Over the last few years, two Disney-owned franchises have absolutely ruled the big screen: Marvel and Star Wars. New films are always just around the corner, and almost all of them have received nothing but positive box office results. However, 2018 has been hard on both of these brands, and this week saw Disney responding to the issues.
For Star Wars, the second anthology film, Solo: A Star Wars Story received less than stellar reviews and equally disappointing box office sales. While a number of issues have been cited as to why this might be the case, the most common theory is the overpopulation of new content in the family. Between a new section in Disney theme parks, a variety of films, and several new television series, Star Wars fatigue might be setting in.
As a result, Disney has officially canceled the third anthology film, the as yet untitled and previously unconfirmed Boba Fett film. The confirmation came directly from LucasFilm President Kathleen Kennedy by way of Sirius XM's Erick Weber. Rather than spreading the love across a variety of related projects, Lucas will instead put all of their focus into The Mandalorian, a streaming series from Iron-Man director Jon Favreau.
On the Marvel topic, Disney created problems for themselves when they fired James Gunn, the franchise director for Guardians of the Galaxy, based on what some saw as controversial tweets from several years ago. After the firing, fans and actors alike let Disney know that they disapproved of the decision. The entire cast published a public letter to Disney asking that Gunn be reinstated and refusing to work on the project under another director.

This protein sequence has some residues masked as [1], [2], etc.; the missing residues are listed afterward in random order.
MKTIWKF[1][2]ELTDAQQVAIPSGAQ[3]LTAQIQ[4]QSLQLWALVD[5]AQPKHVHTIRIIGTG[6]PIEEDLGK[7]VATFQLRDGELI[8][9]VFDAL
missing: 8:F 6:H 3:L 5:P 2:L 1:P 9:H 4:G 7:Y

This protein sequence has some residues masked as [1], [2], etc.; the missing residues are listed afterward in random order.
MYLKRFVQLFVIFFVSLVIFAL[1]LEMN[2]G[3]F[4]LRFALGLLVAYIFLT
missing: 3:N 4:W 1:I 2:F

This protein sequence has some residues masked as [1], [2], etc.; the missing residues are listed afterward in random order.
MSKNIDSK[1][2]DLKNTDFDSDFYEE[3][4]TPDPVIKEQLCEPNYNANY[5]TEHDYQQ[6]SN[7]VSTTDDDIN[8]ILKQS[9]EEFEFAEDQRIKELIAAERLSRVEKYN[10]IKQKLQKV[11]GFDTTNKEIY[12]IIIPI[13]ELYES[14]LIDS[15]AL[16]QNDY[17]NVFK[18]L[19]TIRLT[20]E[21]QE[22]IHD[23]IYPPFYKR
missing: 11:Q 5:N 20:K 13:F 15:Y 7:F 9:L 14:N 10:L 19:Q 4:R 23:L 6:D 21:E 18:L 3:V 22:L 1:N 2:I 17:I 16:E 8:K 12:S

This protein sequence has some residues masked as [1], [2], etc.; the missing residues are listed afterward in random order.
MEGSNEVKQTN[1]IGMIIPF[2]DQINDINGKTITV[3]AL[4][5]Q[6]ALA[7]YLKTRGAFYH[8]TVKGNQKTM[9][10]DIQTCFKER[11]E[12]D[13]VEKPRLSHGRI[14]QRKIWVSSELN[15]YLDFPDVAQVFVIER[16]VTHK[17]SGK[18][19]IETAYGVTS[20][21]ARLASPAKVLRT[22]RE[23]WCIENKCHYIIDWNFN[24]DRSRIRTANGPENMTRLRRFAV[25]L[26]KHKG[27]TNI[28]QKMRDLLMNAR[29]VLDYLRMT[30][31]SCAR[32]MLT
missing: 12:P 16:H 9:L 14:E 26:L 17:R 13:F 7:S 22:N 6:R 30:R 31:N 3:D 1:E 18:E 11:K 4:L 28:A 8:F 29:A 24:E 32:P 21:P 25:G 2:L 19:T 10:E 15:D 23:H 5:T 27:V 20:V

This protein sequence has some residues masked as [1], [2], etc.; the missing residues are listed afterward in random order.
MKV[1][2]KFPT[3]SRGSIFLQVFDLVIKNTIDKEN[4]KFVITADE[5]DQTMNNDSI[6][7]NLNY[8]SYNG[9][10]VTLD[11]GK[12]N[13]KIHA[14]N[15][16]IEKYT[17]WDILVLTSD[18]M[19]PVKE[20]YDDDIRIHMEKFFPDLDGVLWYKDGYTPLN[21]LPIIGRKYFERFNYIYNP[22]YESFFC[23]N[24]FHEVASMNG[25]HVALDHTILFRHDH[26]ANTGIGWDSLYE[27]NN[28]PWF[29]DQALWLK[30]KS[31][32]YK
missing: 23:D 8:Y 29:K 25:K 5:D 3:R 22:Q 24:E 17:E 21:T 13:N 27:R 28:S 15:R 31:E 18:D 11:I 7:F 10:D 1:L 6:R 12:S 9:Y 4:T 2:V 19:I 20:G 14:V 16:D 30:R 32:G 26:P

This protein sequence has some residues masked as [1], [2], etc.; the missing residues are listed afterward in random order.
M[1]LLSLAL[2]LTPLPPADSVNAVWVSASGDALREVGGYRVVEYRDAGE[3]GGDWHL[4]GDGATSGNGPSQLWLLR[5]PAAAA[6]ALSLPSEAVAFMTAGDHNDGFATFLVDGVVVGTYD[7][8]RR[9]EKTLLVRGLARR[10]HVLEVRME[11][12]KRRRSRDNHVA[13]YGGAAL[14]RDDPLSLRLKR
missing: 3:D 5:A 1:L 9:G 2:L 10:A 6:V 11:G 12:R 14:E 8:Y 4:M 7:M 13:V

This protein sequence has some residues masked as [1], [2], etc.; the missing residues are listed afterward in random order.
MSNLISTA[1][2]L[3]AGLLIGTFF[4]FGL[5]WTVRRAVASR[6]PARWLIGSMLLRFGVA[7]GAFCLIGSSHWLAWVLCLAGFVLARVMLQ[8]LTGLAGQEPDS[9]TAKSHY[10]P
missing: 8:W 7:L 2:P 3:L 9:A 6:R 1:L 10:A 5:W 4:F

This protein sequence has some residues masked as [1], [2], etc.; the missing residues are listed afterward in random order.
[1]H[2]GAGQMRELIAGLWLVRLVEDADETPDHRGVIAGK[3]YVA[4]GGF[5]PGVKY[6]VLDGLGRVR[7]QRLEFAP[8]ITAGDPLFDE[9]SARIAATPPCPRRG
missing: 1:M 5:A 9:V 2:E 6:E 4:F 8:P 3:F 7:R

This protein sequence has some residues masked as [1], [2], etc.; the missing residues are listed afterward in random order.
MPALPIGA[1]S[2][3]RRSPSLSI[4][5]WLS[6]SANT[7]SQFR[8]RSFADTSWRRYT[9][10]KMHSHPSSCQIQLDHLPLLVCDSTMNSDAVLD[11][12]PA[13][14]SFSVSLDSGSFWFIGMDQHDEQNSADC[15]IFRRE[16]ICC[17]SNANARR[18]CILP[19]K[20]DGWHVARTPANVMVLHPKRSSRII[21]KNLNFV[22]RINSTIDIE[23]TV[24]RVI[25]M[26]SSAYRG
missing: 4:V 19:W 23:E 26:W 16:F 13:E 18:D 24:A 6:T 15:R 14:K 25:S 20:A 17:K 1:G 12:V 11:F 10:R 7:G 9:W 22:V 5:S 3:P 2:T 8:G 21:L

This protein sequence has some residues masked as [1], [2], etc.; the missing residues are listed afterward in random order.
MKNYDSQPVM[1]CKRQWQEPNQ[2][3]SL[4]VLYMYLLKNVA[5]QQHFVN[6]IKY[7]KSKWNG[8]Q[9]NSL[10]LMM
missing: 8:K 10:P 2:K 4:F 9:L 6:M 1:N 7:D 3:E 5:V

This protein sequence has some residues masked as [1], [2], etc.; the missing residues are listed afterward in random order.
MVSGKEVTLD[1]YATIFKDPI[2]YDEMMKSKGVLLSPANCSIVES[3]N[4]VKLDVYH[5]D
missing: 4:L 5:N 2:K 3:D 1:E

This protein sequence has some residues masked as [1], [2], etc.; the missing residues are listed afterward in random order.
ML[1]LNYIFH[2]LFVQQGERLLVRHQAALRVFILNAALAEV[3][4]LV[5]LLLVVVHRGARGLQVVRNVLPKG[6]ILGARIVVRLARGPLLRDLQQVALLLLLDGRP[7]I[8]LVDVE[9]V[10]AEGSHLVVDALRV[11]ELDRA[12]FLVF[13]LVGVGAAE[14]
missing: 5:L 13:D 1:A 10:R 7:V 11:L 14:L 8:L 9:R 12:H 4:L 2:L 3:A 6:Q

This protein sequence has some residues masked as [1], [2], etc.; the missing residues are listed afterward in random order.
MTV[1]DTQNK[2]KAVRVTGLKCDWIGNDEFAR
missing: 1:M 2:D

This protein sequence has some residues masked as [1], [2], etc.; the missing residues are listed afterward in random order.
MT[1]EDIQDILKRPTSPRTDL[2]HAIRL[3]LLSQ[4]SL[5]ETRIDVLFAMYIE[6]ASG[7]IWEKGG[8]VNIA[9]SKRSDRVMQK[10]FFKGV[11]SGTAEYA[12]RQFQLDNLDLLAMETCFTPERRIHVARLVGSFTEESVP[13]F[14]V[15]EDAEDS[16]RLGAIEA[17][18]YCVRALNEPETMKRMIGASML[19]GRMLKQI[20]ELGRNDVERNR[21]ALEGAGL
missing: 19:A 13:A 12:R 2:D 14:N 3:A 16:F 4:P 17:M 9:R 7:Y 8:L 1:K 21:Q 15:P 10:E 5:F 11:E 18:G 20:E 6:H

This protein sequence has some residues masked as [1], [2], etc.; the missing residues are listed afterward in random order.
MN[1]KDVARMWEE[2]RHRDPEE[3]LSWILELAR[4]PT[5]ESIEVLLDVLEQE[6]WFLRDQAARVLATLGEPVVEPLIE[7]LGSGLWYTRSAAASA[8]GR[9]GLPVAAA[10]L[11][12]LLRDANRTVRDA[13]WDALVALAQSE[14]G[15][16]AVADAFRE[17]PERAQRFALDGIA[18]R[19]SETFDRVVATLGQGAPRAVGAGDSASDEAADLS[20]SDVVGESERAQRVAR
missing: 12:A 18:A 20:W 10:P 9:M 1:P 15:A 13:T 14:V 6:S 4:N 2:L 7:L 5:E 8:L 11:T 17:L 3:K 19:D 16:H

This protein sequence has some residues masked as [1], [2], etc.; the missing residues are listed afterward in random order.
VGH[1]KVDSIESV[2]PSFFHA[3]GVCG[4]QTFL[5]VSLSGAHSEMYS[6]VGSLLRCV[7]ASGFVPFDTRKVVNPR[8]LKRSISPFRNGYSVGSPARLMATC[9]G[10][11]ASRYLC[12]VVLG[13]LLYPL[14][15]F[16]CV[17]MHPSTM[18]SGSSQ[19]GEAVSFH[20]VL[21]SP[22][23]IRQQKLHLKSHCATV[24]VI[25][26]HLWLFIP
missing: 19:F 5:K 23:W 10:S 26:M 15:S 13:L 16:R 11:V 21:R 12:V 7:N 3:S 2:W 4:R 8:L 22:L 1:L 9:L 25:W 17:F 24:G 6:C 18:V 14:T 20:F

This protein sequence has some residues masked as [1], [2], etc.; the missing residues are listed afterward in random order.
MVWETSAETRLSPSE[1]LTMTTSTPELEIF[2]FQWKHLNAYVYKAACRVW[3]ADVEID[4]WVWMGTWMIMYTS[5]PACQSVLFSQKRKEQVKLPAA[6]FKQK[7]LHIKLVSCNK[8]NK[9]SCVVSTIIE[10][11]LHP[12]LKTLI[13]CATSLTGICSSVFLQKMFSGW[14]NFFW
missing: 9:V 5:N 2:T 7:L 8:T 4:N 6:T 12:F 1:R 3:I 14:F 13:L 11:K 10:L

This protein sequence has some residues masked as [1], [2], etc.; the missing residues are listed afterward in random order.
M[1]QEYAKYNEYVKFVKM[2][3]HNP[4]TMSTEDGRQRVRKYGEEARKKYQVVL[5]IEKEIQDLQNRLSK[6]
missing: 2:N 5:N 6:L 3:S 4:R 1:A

Disney has not been interested in listening to fans or staff, and have decided instead to suspend the third installment of the series. Once again, Erick Weber brings the news, this time care of Marvel boss Kevin Feige, who confirmed the status. There is no telling what the final determination will be on producing the film, but one thing is for sure: James Gunn has joined rival DC's writing team, penning the next Suicide Squad film.
With the way the electronics world works today when a cloud-based service goes down, Twitter loses their minds. In fact, you can always find out within minutes if a service is having an outage simply by opening up your Twitter feed. If you need evidence of this, go look last week when YouTube crashed for only an hour, or the last time PlayStation network experienced an outage. More importantly, you can also find out about these outages quickly directly from the companies. YouTube, PlayStation Network, Xbox Live, Azure, Amazon Web Services, and more all notify users almost immediately when they experience issues.